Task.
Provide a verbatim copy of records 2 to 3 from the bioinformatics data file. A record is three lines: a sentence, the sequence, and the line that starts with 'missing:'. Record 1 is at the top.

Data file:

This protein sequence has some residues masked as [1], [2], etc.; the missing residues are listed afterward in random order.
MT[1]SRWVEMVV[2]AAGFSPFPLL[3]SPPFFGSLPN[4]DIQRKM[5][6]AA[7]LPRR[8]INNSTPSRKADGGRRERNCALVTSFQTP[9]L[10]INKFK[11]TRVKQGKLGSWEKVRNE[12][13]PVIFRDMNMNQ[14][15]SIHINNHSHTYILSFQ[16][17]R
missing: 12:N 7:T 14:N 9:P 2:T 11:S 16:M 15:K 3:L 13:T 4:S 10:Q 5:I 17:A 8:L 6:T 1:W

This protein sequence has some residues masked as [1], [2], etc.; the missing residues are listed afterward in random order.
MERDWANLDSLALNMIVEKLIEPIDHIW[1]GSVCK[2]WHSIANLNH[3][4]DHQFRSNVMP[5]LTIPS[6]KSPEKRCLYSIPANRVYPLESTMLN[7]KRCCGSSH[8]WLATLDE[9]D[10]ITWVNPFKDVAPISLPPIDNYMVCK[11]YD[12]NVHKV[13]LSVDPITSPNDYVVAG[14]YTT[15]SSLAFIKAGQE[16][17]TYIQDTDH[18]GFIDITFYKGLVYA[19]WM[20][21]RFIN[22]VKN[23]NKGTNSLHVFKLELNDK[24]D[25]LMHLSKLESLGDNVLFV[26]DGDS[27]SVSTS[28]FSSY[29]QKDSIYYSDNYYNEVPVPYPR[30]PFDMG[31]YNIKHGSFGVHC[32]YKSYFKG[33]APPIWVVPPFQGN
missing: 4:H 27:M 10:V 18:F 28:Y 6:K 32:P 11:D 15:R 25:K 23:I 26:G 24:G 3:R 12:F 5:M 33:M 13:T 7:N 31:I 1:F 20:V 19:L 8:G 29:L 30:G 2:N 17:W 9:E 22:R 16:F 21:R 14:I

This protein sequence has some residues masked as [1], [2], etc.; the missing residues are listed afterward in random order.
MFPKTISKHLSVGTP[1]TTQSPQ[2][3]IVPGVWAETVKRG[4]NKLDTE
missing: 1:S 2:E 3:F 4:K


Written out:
This protein sequence has some residues masked as [1], [2], etc.; the missing residues are listed afterward in random order.
MERDWANLDSLALNMIVEKLIEPIDHIW[1]GSVCK[2]WHSIANLNH[3][4]DHQFRSNVMP[5]LTIPS[6]KSPEKRCLYSIPANRVYPLESTMLN[7]KRCCGSSH[8]WLATLDE[9]D[10]ITWVNPFKDVAPISLPPIDNYMVCK[11]YD[12]NVHKV[13]LSVDPITSPNDYVVAG[14]YTT[15]SSLAFIKAGQE[16][17]TYIQDTDH[18]GFIDITFYKGLVYA[19]WM[20][21]RFIN[22]VKN[23]NKGTNSLHVFKLELNDK[24]D[25]LMHLSKLESLGDNVLFV[26]DGDS[27]SVSTS[28]FSSY[29]QKDSIYYSDNYYNEVPVPYPR[30]PFDMG[31]YNIKHGSFGVHC[32]YKSYFKG[33]APPIWVVPPFQGN
missing: 4:H 27:M 10:V 18:F 28:Y 6:K 32:P 11:D 15:R 25:K 23:I 26:G 24:G 3:R 12:F 5:M 33:M 13:T 7:N 31:I 1:F 20:V 19:L 8:G 29:L 30:G 2:N 17:W 9:E 22:R 16:F 21:R 14:I

This protein sequence has some residues masked as [1], [2], etc.; the missing residues are listed afterward in random order.
MFPKTISKHLSVGTP[1]TTQSPQ[2][3]IVPGVWAETVKRG[4]NKLDTE
missing: 1:S 2:E 3:F 4:K